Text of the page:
And I think, to be able to still do that now – I mean, we're not old guys, but we're not young bucks in rock ‘n’ roll, that's for sure – but still be able to do that, that comes through – that energy comes through.
Q: I'm wondering, those (hit) songs are so meaningful, so impressionable. It's, as they say, “the soundtrack of our lives.” Those songs are so well written, and so well received. Certainly, the emotion that you had when you wrote and created those is not necessarily the emotion that you have today. Things in life change – as you said, you've got a lot of things going on in your house right now. So, how do you approach those songs in a way that presents them in the most optimal way for fans, does justice to the lyrics, but also does justice to you as a musician and as an artist in 2023?
Emerson Hart: Well, I would say look at it this way. Let's say that you're driving down the road, and a song from the radio comes on from your youth, right? And you hear that song, and what's the first thing it does? It takes you back to where you were. And so, it's no different for me.
Yes. Have I played these songs, hits and album tracks over a million times from creation to now. Absolutely. But it doesn't matter. Because it's an even better experience in the way that, yes, as soon as I start playing the song, I reconnect to the moment where I was in my life when it was written. And I live in that moment.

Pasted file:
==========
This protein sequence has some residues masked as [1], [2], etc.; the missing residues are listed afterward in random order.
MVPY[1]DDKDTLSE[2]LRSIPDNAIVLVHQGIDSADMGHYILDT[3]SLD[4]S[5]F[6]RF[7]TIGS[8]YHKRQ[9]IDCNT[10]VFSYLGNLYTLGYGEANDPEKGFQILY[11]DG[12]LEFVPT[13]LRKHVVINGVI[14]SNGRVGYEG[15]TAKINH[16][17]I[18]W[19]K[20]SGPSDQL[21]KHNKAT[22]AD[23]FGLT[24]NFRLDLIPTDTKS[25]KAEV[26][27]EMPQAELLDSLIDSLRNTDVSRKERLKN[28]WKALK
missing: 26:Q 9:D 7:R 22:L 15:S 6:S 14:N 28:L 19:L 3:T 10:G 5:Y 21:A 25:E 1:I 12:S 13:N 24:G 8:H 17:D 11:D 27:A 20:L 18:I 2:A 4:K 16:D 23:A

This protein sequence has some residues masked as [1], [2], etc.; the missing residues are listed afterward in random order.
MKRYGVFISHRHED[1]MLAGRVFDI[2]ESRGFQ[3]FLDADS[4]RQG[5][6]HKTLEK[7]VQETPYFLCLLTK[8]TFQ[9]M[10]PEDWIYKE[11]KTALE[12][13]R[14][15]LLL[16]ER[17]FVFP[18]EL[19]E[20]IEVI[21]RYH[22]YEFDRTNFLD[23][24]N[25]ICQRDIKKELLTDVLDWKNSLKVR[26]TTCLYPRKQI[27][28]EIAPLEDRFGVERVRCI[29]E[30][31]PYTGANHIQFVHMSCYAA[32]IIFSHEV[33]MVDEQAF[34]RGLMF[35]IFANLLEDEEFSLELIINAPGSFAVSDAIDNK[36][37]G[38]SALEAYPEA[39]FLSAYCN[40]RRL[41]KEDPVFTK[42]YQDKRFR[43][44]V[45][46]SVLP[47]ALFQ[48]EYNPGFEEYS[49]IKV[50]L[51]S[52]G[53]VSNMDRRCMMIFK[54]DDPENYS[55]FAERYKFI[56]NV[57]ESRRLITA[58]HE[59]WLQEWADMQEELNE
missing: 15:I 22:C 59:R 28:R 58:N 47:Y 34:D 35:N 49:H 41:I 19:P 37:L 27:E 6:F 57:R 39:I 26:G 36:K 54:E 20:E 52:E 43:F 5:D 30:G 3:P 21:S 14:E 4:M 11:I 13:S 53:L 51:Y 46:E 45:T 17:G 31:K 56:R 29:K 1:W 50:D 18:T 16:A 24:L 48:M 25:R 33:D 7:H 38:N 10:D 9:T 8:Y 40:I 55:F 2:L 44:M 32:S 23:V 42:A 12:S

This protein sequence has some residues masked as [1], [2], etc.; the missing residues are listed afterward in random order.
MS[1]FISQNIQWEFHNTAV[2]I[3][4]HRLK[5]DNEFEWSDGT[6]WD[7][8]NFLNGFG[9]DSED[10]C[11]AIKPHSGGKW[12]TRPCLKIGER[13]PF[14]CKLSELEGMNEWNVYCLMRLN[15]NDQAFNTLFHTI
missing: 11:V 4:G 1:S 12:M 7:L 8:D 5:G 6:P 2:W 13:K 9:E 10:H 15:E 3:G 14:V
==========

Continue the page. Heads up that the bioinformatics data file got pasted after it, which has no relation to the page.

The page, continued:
And also, I get to look out in front of me, and I see other people reliving that moment that they had with the song. That's powerful medicine. That, I think, is really the crux of it.
I told the story before about being in Poland and playing in front of 350,000 people. We played their Woodstock over there. A 19-year-old girl in the front row is singing “If You Can Only See’s” words back, which is not her language; and she's having that experience. That's an idea that I had in my head. Like, “Hey, that’s insane.” It's insane.
It's not hard to connect. It's just not.
Q: So, as you said, Gin Blossoms, Sugar Ray, Fastball: Tell me a little bit about these bands, and what impresses you with them.
Emerson Hart: Well, let's start with Robin (Wilson) from the Gin Blossoms. I mean, obviously, those guys are still out there crushing it, still doing it, still on every radio station. They made such a huge dent in that timeline, back in the day, and they still sound great. I've never seen a bad show from them, and I’ve toured with them off and on for many years.
Sugar Ray is a great band, but Mark (McGrath) is just – as you know, we do a side project in Ezra Ray Hart with Kevin Griffin from Better Than Ezra, and Mark McGrath and me – and he's just a consummate showman. He always delivers. You want to talk about a nostalgia machine. He knows how to drive that thing like nobody's business. And it’s an exciting, still great, fun band to watch.
And Fastball, it's been so many years since I've seen Fastball. I'm sure it's going to be great, because I love Miles (Zuniga), and he's a super good dude. And I'm looking forward to actually spending some time watching their show. For some reason, we didn't do a lot of shows together coming up. It just kind of didn't work out that way, because we were kind of already on our path and then they showed up.
I just think it's a really interesting night of music, because we're covering a lot of genres. A lot of genres.